- Addiction & recovery
Transitioning from Methadone to Buprenorphine During COVID-19: How Eleanor Health Can Help
April 5, 2020
As the COVID-19 outbreak spreads and mandatory social distancing seems likely to extend for several weeks, addiction treatment as we know it has changed in several ways. From new patient intake to peer support groups, treatment programs have had to alter how different components are provided in order to protect the health of patients and staff alike. These changes have significantly impacted people who use methadone for medication-assisted treatment (MAT) as part of their overall treatment plan.
How MAT Works
Medical research studies show that MAT reduces the risk of death from overdose by as much as 60% in a year. When used properly, MAT can help to reduce substance cravings and increases the likelihood of a successful, long-term recovery. Under normal circumstances, this class of medications falls under strict federal regulations and involves regularly scheduled clinic visits. One of the most common MAT medications prescribed, methadone, requires daily visits to a licensed clinic.
How COVID-19 Is Impacting Methadone Use
Providing access to essential medications, like methadone, that can prevent relapse and overdose is of the utmost importance, now more than ever. However, given the need to practice social distancing, adhering to these regularly scheduled clinic visits raises safety concerns. In some methadone clinics, people encounter long lines and close contact as they wait to receive their medication. This type of environment poses a significant risk for contracting COVID-19, especially for people with underlying health conditions that occur alongside their addiction.
New MAT Guidelines for Methadone
In light of the evolving COVID-19 situation, on March 16, the Substance Abuse and Mental Health Services Administration (SAMHSA) released new guidelines related to methadone, allowing up to four weeks of take-home doses. However, take-homes are only available to patients with stable recoveries, based on the recommendation and discretion of a methadone clinic physician. In the case of patients considered less stable, they will still be required to come to the clinic to receive their doses. If people cannot access methadone safely during the pandemic, it may cause them to experience unsafe withdrawal symptoms or return to drug use.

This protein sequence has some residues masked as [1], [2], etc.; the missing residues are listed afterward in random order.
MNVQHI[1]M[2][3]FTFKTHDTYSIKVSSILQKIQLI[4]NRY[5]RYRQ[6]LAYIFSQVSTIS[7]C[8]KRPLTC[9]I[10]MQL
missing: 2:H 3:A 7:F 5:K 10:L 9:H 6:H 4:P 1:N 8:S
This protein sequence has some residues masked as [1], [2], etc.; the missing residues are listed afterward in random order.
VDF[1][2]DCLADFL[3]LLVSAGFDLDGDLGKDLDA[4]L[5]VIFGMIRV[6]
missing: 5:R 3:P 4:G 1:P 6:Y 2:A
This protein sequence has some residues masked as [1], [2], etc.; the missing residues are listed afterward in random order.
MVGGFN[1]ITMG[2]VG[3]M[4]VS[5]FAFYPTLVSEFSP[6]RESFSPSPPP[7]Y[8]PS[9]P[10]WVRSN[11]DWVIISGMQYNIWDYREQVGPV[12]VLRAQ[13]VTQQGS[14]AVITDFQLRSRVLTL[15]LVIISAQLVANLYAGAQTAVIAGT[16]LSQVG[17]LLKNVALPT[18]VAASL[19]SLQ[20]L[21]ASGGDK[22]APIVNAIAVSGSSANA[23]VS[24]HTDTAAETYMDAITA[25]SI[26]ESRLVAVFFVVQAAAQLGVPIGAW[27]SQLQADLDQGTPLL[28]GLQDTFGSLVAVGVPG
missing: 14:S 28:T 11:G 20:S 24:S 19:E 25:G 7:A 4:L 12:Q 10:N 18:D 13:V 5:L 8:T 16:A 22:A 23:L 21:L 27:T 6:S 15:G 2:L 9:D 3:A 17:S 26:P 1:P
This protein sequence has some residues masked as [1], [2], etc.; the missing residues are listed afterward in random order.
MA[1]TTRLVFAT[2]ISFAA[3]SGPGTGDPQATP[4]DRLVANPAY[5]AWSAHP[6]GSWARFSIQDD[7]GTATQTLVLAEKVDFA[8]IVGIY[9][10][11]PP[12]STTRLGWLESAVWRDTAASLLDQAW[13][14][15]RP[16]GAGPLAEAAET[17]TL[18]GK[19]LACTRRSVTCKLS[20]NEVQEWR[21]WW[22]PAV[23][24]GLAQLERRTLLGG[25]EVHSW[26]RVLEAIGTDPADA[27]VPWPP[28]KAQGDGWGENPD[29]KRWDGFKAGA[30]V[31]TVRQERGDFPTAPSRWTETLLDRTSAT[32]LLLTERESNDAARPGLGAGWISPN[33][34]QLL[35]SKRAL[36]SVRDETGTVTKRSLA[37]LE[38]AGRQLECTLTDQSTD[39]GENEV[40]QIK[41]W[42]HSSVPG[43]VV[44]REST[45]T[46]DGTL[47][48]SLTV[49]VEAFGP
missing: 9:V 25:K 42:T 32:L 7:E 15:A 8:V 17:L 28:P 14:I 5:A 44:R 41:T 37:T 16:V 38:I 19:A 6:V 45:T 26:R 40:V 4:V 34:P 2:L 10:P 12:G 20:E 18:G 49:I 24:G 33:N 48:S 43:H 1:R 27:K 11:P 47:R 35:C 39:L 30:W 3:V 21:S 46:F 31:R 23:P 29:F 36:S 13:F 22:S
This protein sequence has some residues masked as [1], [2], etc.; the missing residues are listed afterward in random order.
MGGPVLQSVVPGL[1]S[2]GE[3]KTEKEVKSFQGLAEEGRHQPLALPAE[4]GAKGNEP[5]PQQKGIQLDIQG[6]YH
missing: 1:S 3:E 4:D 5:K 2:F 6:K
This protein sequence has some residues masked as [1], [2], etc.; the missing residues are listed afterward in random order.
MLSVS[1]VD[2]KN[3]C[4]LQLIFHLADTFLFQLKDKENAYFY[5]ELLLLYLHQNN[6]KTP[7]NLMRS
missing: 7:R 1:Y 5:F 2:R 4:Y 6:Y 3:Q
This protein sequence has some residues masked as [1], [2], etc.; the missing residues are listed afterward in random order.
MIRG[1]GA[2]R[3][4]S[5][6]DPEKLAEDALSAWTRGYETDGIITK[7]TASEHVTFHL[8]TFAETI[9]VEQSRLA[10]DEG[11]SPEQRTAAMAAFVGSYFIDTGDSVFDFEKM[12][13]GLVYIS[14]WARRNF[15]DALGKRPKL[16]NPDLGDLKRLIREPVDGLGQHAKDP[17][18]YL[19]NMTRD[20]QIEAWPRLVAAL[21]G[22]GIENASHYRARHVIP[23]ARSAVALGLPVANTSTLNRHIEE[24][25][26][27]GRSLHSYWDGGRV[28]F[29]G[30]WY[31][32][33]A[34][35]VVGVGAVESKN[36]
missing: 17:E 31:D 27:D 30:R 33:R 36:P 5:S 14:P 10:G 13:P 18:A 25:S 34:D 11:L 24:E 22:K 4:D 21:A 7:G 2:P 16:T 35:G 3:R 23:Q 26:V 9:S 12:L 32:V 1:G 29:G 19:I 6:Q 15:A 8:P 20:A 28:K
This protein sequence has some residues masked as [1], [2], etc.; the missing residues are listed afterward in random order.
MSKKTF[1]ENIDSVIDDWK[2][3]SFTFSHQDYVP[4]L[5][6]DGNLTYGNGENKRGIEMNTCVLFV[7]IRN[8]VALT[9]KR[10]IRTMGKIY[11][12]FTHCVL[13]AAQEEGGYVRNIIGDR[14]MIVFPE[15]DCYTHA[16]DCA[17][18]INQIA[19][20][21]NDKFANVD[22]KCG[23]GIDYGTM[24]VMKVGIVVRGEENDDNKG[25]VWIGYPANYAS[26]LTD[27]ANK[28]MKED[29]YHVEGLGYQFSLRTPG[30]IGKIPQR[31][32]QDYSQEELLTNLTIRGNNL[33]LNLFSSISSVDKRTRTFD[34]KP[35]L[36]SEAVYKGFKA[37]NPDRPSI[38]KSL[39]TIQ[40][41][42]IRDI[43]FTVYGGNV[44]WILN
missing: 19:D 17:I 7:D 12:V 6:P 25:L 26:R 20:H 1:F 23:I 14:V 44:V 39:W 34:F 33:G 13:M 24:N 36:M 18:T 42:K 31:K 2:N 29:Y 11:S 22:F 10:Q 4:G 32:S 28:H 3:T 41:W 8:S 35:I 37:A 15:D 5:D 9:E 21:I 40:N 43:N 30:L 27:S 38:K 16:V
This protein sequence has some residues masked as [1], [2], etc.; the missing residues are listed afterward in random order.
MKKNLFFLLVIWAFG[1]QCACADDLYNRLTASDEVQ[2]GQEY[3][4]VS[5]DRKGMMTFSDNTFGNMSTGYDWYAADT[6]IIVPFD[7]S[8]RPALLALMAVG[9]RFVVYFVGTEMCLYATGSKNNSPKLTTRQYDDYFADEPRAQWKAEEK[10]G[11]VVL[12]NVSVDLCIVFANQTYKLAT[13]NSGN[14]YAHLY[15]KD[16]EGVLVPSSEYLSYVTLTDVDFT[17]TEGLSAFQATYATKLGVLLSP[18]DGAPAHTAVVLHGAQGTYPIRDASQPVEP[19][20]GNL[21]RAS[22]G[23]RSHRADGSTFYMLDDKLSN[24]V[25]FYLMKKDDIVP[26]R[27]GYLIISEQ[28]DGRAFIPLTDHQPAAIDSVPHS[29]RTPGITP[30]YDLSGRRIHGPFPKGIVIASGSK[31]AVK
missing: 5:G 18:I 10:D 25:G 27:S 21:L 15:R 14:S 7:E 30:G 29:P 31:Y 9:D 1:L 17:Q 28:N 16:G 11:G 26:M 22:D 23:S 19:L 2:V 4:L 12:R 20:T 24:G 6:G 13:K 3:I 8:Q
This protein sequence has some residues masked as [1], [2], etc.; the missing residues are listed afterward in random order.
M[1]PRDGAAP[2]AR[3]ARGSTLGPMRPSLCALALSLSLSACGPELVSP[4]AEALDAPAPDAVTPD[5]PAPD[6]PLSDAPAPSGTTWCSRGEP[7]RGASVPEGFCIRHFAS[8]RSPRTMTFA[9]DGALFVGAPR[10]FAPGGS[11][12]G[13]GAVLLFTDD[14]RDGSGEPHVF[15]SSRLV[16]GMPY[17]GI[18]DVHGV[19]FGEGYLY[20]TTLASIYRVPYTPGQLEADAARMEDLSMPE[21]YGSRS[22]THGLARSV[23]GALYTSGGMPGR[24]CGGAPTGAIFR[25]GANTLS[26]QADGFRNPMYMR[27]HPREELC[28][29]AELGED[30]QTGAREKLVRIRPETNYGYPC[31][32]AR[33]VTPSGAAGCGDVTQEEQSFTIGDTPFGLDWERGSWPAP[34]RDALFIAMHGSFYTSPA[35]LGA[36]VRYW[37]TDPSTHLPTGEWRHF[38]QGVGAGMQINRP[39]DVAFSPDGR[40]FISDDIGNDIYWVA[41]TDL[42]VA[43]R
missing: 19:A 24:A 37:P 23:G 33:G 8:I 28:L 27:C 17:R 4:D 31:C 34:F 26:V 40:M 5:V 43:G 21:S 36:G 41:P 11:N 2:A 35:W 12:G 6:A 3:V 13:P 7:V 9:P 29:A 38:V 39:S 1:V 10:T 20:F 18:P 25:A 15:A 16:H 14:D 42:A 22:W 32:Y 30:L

Transitioning from Methadone to Buprenorphine with Eleanor Health
In response to the new SAMSHA guidelines and as part of our COVID-19 readiness plan, Eleanor Health is taking the necessary steps to ensure that members receive the medications they need to sustain recovery. For members that can no longer safely receive methadone at a clinic, we are providing assistance with safely transitioning to buprenorphine (also known as Suboxone).
At Eleanor Health, our established virtual care model provides members with access to telehealth services for MAT, nursing, therapy, and groups. This ensures that our members can access their MAT appointments from the comfort of their home and receive prescriptions, without risking the disruption of their medication.
As always, we are closely monitoring our members’ progress and providing them with the support needed to gain the most benefits out of MAT. Throughout these challenging times, it is our goal to help you stay engaged in treatment and recovery, without being physically in the clinic.
If you want to start MAT, change prescriptions, or get more information, we’re here to answer your questions.
Find out more about the benefits of MAT–speak with one of our Addiction Treatment Specialists today.
If you need help with your substance use disorder, we are here to help you build your confidence and momentum towards the future you want. We provide treatment services for adults with alcohol, opioid, and other substance use disorders. We are currently located in Louisiana, Massachusetts, North Carolina, New Jersey, Ohio, and Washington.